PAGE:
As I moved through the airport on my way to Chicago, I saw the Bismarck Tribune story saying that state game and fish officials are reducing the number of mountain lion permits. To which I say, hooray and it’s about time. I miss having my weekly column in the Bismarck Tribune–there is just now so much I would like to write about.
When mountain lions began to return to North Dakota, squeamish people began to fret about them. I remember reading a letter to the editor from someone who said he would never feel safe hiking in Theodore Roosevelt National Park again. The state adopted what I regard as unnecessarily gunhappy mountain lion “hunting” protocols. Too many were allowed to be killed per annum. And anyone who regarded a mountain lion as a threat to her or his safety or home place could kill them with the state’s permission and even approval.
Most “domestic” mountain lion killings are entirely irrational and unnecessary. They don’t want to co-habit our towns with us. They are usually just passing through, and if you can forbear rushing for the shotgun, they will probably be long gone by sunset or tomorrow morning when you wake up. The number of mountain lion attacks on humans is minuscule, and the number of killings so rare as to constitute no real threat.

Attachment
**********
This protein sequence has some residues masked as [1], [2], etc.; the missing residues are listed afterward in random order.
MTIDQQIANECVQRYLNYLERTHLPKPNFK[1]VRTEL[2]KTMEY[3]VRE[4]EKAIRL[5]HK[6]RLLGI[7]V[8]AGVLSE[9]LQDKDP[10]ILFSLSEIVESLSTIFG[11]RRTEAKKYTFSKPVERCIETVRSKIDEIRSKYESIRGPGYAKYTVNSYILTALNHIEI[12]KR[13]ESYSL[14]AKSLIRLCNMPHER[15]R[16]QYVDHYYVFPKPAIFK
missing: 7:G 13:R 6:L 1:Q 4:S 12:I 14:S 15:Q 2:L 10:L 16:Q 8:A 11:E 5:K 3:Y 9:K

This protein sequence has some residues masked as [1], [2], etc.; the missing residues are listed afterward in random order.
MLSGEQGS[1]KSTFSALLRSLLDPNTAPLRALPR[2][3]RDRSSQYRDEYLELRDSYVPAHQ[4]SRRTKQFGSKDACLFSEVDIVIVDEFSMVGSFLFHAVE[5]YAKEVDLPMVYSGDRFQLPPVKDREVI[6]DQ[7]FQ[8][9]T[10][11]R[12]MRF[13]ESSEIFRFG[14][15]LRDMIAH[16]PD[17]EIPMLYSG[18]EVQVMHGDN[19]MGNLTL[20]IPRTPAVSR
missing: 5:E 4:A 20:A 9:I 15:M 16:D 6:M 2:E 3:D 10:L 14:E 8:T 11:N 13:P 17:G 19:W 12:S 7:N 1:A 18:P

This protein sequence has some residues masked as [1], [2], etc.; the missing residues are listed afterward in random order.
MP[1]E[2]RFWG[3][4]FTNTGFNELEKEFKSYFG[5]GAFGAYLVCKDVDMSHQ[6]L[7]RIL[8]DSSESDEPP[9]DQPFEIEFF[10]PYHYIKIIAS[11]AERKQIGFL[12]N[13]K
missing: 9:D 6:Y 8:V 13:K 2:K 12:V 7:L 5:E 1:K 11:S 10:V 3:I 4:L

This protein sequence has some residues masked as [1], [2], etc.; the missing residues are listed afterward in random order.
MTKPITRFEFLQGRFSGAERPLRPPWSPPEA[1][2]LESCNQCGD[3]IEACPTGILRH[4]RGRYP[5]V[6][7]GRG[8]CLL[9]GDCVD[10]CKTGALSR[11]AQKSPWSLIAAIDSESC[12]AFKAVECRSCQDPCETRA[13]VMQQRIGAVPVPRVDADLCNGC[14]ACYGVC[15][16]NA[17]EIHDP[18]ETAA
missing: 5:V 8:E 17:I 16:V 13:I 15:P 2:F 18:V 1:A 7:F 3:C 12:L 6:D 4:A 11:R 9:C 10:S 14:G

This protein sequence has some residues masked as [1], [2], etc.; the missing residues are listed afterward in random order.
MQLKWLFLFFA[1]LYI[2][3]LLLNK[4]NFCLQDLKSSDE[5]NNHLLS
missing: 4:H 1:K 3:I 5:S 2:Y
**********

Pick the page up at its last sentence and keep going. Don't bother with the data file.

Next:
Nor do I regard dogs chasing a mountain lion up a tree, and then someone standing below and blasting the majestic animal out of the tree, as hunting in any legitimate sense. I’m with Theodore Roosevelt: unless the animal has a fair chance of getting away, or turning on you and reversing the polarity between predator and prey, it’s not really hunting at all.
We hunted the mountain lion so severely that sightings are way down.
One of my most fervent wishes is to encounter a mountain lion, to have a few minutes to observe it, and to be open-mouthed in awe of such a creature in the unnecessarily tame environment of the northern Great Plains. I wish the state game and fish department would severely limit the kill numbers, and outlaw shooting them out of trees altogether. I’d rather see dogs prohibited in the chase, too, but I’m guessing that’s not going to happen. It is interesting that it seems to take at least 1.5 domestic creatures (and often many more) to kill this one amazing wild creature.